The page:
What is in this article?:
- Hi-tech solutions for rural areas topic of special workshop series
- Examples of useful apps
- Next stop: Upper Coastal Bend
With the availability of new phone and device applications - better known as apps - booming across the industry, farmers and ranchers who have learned to embrace the new technology are saying it is as important to them as once was a hammer and screwdriver in the tool box of their pick up truck - and it can do a great deal more to help manage their operations.
Next stop: Upper Coastal Bend
The Texas A&M AgriLife Extension Service of Colorado County will be conducting the special workshop in Columbus with the goal of training farmers and ranchers to use their iPhones and iPads to help make decisions to increase their profit margins.
The class is limited to the first 30 participants and will cost $30/person. Late registration will be $40/person. The registration fee will include proceedings, snacks, refreshments, and lunch during the program. Participants will get a chance to win an iPad to be given away at the end of workshop, to be held Wednesday, October 23, 2013 from 9:30am – 3:00pm at the Extension Office in Columbus (316 Spring Street).
Participants will learn to use their iPhones and iPads to make quick decisions in the field, on the tractor or in the pickup. Instructors will train producers to utilize these apps to more effectively manage risks in their business and improve the profitability of their business. They will learn to access market data to help them evaluate relevant pricing strategies.
"The goal is to teach farmers and ranchers to use their iPhones to make decisions to improve their bottom line, whether in the field, on the tractor or in the pickup,” said Jackie Smith, an AgriLife Extension economist in Lubbock and one of the workshop instructors.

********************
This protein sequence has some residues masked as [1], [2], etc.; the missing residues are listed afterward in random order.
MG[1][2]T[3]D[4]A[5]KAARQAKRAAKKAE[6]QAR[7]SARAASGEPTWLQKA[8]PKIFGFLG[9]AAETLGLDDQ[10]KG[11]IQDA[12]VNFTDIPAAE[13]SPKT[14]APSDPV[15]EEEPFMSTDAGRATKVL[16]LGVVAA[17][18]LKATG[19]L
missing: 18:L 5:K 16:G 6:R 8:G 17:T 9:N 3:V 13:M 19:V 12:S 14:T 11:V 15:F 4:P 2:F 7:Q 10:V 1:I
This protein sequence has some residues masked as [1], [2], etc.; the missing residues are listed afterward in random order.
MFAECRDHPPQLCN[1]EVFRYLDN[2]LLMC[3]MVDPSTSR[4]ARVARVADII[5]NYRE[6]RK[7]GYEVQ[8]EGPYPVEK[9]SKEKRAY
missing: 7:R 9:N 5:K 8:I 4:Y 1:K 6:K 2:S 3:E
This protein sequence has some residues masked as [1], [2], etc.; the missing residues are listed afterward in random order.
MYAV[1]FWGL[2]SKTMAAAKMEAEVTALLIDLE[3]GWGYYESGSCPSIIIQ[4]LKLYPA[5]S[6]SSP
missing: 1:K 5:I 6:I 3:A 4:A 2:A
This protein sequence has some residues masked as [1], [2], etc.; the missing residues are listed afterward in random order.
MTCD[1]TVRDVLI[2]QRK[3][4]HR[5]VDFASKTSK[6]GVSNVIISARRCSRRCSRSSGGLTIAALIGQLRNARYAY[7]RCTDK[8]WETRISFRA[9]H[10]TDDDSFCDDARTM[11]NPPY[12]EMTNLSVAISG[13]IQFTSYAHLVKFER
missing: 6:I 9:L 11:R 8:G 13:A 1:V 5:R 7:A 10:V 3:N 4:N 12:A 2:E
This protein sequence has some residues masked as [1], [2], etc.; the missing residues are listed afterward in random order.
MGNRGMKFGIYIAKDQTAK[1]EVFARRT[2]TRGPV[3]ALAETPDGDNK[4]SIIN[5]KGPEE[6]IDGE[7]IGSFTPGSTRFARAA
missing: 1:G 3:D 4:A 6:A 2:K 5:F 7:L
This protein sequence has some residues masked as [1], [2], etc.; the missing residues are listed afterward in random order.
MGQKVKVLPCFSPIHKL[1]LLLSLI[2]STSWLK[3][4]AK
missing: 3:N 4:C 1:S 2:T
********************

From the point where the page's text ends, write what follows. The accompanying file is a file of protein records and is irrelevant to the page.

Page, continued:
The hands-on part of the workshop will be conducted on Apple iPads, but Microsoft and Android tablets will also be demonstrated during the class, Smith said.
Jay Yates, an AgriLife Extension program specialist in Lubbock who will also provide instruction, said the workshop will use a lab of 25 iPads to lead participants in hands-on sessions to better utilize some of the hundreds of agricultural apps available.
“We have been involved in a grant project to study the use of tablets and smartphones in agriculture to teach farmers and ranchers how to use the technology to become better decision makers,” he said.
Time will be spent to make sure all participants understand the basics of using an iPad and iPhone, but the majority of workshop time will be spent evaluating a wide range of agricultural apps, Yates said.
“Both of us have reviewed and/or used hundreds of apps in an effort to help farmers and ranchers quickly get to the apps that will help them the most,” Smith said. “We will discuss our favorite two or three apps in several different categories, including weather, record keeping, decision aids, livestock, agronomy, markets, precision ag, ag news and general utilities.”
The mobile device boom is putting cameras, touch screens, high-speed Internet and GPS in the hands of farmers and ranchers regardless of where they are, according to Yates.
“These basic capabilities of tablets and smartphones have paved the way for the development of thousands of useful apps, and we can expect their numbers to continue to increase as we move forward in time,” he said.
For more information and to register for this event please contact the Colorado County Extension Office at 979-732-2082. For other workshops around the state, ask your county agent or check the Texas Agrilife workshop schedule online.
More from Southwest Farm Press: